My hat is off to U.S. Rep. Jared Golden — for a second time.

On Nov. 19, Maine’s 2nd District congressman was the sole Democrat to vote against the Build Back Better Bill passed by the House of Representatives. Two weeks earlier Golden was one of a handful of Democrats who refused to agree to a quick vote on the bill because he’d not had sufficient time to review its contents — a decision I applauded in my Nov. 14 column.

Cynics have been quick to accuse Golden of grandstanding for voters in his red-leaning district, claiming he knew the bill would pass even without his support. The default assumption in politics is that elected officials in Washington only act out of self-interest, but I don’t think that was the case here. Rather, his was a stance that reflected courage, intelligence and integrity.

Golden had little to gain and much to lose by bucking his entire caucus and has already come under heavy fire from Democrats in Maine and across the nation on account of his vote. At the same time, he announced that he would still support the bill if the Senate passed a version which addressed his concerns. Should that occur, he will incur the eternal wrath of the GOP as well.

Based on a Nov. 18 statement from the congressman’s office, his objections appear to boil down to three issues: The legislation provides too many “giveaways to the wealthy,” does not pay for itself, and injects excessive funds into the economy at a time when inflation in the form of rising prices is already affecting Mainers “every time they go to the grocery store or refill their gas tank.”

These objections are completely legitimate.


Build Back Better represents a nearly complete surrender by Democrats to Republican tax policy. The GOP for years has consistently supported tax cuts to starve the federal government of revenues and regressive tax policies which allow the wealthy to pay a much smaller percentage of their income in taxes than the middle or blue-collar class. This bill not only leaves much of that policy in place but actually makes it worse.

For instance, the 2017 Republican tax bill capped the federal income tax SALT (state and local tax) deduction at $10,000. Build Back Better would increase the deduction to $80,000. Skipping the math, let’s just say that anyone who earns enough income or owns a big enough home to pay $80,000 in state income and local real estate taxes can get by just fine without additional tax breaks. (Consider that a Maine household earning $200,000 pays about $11,000 in state income taxes, while the state’s median property tax bill in 2021 is about $2,000). Moreover, the higher SALT deduction would cost the Treasury an estimated $275 billion in lost tax revenues through 2025.

Build Back Better also preserves the 2017 tax provision that expanded child credits from families making under $130,000 to those making up to $400,000, thus redefining what it means to be “middle class” and aiding affluent households that don’t need it. Similarly the bill’s new refundable credits for the purchase of electric vehicles costing up to $80,000 would be available for joint filers who earn as much as $500,000, again a gift to the affluent, who would likely buy an electric vehicle without it.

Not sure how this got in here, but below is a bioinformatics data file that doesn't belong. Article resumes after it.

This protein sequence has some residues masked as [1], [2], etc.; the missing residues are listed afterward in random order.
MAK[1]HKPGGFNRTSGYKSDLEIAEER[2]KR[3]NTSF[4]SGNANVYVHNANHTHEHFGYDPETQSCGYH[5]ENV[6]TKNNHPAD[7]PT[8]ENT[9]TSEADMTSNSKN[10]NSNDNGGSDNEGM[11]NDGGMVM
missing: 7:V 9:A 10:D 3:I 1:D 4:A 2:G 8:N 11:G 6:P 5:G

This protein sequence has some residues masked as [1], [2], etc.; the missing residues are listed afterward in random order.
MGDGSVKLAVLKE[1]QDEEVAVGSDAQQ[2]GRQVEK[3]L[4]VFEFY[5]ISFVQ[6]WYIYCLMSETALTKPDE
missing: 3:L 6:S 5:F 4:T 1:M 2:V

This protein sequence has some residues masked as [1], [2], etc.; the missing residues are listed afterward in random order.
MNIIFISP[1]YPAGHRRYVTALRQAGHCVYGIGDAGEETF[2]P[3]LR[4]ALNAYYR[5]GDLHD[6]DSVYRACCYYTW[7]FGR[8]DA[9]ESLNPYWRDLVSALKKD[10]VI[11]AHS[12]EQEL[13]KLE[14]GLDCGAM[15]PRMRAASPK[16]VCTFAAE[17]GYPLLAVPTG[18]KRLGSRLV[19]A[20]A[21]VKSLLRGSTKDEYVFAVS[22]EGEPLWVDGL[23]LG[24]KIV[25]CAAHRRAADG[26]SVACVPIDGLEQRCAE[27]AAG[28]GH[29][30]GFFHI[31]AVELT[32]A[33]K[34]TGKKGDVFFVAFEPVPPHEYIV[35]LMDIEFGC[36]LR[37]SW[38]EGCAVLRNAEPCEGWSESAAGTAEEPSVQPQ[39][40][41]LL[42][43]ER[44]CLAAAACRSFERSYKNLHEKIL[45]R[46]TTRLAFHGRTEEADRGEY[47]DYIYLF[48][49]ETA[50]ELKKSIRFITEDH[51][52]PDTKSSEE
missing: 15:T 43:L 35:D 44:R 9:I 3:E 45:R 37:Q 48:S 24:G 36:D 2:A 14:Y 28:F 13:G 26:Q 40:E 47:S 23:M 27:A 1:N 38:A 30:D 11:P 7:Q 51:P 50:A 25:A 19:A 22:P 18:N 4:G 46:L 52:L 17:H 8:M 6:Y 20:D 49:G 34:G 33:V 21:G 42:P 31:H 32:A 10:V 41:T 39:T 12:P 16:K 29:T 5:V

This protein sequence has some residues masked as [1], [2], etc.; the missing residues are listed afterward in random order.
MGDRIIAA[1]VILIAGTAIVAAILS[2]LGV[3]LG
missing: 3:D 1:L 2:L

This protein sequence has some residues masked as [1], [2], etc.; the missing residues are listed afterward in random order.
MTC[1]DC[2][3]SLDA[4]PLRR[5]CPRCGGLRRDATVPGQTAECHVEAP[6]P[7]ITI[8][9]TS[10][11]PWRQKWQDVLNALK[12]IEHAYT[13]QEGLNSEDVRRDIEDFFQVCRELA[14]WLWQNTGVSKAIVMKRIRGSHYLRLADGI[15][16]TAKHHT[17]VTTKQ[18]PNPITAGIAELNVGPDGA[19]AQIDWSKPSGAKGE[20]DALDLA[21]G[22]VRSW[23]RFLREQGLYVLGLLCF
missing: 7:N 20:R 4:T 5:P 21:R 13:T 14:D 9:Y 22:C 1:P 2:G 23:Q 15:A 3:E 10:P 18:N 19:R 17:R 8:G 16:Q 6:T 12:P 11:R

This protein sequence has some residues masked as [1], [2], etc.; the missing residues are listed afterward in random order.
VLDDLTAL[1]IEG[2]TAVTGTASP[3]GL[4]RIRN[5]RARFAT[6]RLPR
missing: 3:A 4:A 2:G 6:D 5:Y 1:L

President Biden has repeatedly promised that Build Back Better would pay for itself. It won’t. The latest Congressional Budget Office estimates that the bill will cause a net increase in the deficit of totaling $367 billion over a 10-year period. That’s because Democrats lacked the courage to impose a broadly based tax increase sufficient to fund it, limiting tax hikes instead to the uber-wealthy fringe of society such as corporations earning a profit of over $1 billion and households earning over $10 million annually.

Finally the bill runs the risk of aggravating inflation. We’re headed for an annual inflation rate of 6.2% for 2021, by far the highest since 1990 and over 2.5 times the pre-COVID 2019 rate. Pouring $1.75 trillion more into the economy at a time when labor and products are in short supply will increase the bidding war for scarce resources. This means there will be too many dollars chasing too few available goods and services, thus further pushing prices upward.

Build Back Better has been hailed as the most ambitious piece of social legislation since the New Deal. That it may be, but it’s arriving in a very different economic environment. FDR engineered the New Deal to cure deflation, not inflation. By 1933 industrial production had fallen by 46% and the wholesale price index by 32% while unemployment had reached a high of 25%. One of the major aims of New Deal federal spending was to re-inflate the economy in order to stimulate demand.

There are parts of Build Back Better that will likely have a salutary effect on society, especially the $550 billion earmarked for accelerating the transition to green energy. But the benefits of the bill should be targeted towards those with the most acute need, emphasize programs with the greatest impact, and impose tax increases sufficient to fully cover its costs.

In short, I agree with Golden that Build Back Better bill itself needs to be built back better so that it is more fair, focused and fiscally responsible.

Elliott Epstein is a trial lawyer with Andrucki & King in Lewiston. His Rearview Mirror column, which has appeared in the Sun Journal for 15 years, analyzes current events in an historical context. He is also the author of “Lucifer’s Child,” a book about the notorious 1984 child murder of Angela Palmer. He may be contacted at [email protected]

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